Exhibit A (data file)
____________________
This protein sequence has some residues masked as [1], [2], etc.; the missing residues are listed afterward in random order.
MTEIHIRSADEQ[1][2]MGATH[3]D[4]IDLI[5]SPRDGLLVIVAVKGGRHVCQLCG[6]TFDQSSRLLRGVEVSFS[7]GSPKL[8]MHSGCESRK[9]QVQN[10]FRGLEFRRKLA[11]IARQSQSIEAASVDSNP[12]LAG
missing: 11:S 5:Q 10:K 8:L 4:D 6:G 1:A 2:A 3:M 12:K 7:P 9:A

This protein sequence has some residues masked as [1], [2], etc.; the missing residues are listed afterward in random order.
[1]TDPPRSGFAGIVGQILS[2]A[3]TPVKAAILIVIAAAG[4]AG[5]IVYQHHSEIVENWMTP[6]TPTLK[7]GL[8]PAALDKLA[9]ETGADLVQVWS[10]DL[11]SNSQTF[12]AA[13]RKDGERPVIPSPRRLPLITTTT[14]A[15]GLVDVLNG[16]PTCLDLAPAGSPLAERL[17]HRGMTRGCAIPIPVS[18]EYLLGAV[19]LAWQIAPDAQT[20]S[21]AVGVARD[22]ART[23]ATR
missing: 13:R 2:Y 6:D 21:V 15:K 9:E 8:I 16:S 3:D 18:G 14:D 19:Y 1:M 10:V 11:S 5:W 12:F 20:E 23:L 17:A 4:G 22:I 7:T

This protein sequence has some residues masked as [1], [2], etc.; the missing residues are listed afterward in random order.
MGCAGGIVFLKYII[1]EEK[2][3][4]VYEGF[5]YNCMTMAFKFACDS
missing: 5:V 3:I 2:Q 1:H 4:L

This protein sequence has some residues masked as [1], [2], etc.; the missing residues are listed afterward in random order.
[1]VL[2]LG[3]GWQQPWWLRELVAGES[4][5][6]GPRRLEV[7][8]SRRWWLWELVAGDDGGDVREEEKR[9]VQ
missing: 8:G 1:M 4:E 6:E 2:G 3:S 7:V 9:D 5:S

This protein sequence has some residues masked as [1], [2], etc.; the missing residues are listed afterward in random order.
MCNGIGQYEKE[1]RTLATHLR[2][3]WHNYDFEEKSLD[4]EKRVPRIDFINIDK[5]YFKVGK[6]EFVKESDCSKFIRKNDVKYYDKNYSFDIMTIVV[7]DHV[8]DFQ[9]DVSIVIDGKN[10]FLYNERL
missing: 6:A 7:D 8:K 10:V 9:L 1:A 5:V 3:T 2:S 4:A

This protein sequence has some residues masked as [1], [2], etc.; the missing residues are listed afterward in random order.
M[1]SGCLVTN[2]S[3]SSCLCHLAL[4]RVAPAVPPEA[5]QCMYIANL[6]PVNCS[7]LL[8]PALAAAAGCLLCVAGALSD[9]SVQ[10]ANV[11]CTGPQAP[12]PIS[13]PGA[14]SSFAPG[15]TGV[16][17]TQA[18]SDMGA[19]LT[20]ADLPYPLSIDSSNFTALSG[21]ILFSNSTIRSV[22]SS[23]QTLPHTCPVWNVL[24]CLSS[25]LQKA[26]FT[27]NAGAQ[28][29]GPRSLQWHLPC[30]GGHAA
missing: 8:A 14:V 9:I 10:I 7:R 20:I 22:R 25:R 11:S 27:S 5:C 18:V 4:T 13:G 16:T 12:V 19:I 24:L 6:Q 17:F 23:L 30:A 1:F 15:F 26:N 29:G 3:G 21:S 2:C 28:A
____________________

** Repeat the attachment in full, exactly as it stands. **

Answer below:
This protein sequence has some residues masked as [1], [2], etc.; the missing residues are listed afterward in random order.
MTEIHIRSADEQ[1][2]MGATH[3]D[4]IDLI[5]SPRDGLLVIVAVKGGRHVCQLCG[6]TFDQSSRLLRGVEVSFS[7]GSPKL[8]MHSGCESRK[9]QVQN[10]FRGLEFRRKLA[11]IARQSQSIEAASVDSNP[12]LAG
missing: 11:S 5:Q 10:K 8:L 4:D 6:G 1:A 2:A 3:M 12:K 7:P 9:A

This protein sequence has some residues masked as [1], [2], etc.; the missing residues are listed afterward in random order.
[1]TDPPRSGFAGIVGQILS[2]A[3]TPVKAAILIVIAAAG[4]AG[5]IVYQHHSEIVENWMTP[6]TPTLK[7]GL[8]PAALDKLA[9]ETGADLVQVWS[10]DL[11]SNSQTF[12]AA[13]RKDGERPVIPSPRRLPLITTTT[14]A[15]GLVDVLNG[16]PTCLDLAPAGSPLAERL[17]HRGMTRGCAIPIPVS[18]EYLLGAV[19]LAWQIAPDAQT[20]S[21]AVGVARD[22]ART[23]ATR
missing: 13:R 2:Y 6:D 21:V 15:K 9:E 8:I 16:S 3:D 18:G 14:D 19:Y 1:M 10:V 11:S 5:W 12:F 20:E 23:L 17:A 4:G 22:I 7:T

This protein sequence has some residues masked as [1], [2], etc.; the missing residues are listed afterward in random order.
MGCAGGIVFLKYII[1]EEK[2][3][4]VYEGF[5]YNCMTMAFKFACDS
missing: 5:V 3:I 2:Q 1:H 4:L

This protein sequence has some residues masked as [1], [2], etc.; the missing residues are listed afterward in random order.
[1]VL[2]LG[3]GWQQPWWLRELVAGES[4][5][6]GPRRLEV[7][8]SRRWWLWELVAGDDGGDVREEEKR[9]VQ
missing: 8:G 1:M 4:E 6:E 2:G 3:S 7:V 9:D 5:S

This protein sequence has some residues masked as [1], [2], etc.; the missing residues are listed afterward in random order.
MCNGIGQYEKE[1]RTLATHLR[2][3]WHNYDFEEKSLD[4]EKRVPRIDFINIDK[5]YFKVGK[6]EFVKESDCSKFIRKNDVKYYDKNYSFDIMTIVV[7]DHV[8]DFQ[9]DVSIVIDGKN[10]FLYNERL
missing: 6:A 7:D 8:K 10:V 9:L 1:A 5:V 3:T 2:S 4:A

This protein sequence has some residues masked as [1], [2], etc.; the missing residues are listed afterward in random order.
M[1]SGCLVTN[2]S[3]SSCLCHLAL[4]RVAPAVPPEA[5]QCMYIANL[6]PVNCS[7]LL[8]PALAAAAGCLLCVAGALSD[9]SVQ[10]ANV[11]CTGPQAP[12]PIS[13]PGA[14]SSFAPG[15]TGV[16][17]TQA[18]SDMGA[19]LT[20]ADLPYPLSIDSSNFTALSG[21]ILFSNSTIRSV[22]SS[23]QTLPHTCPVWNVL[24]CLSS[25]LQKA[26]FT[27]NAGAQ[28][29]GPRSLQWHLPC[30]GGHAA
missing: 8:A 14:V 9:I 10:I 7:R 20:I 22:R 25:R 11:S 27:S 5:C 18:V 4:T 13:G 16:T 12:V 19:I 24:L 6:Q 17:F 23:L 30:A 1:F 15:F 26:N 29:G 3:G 21:S 2:C 28:A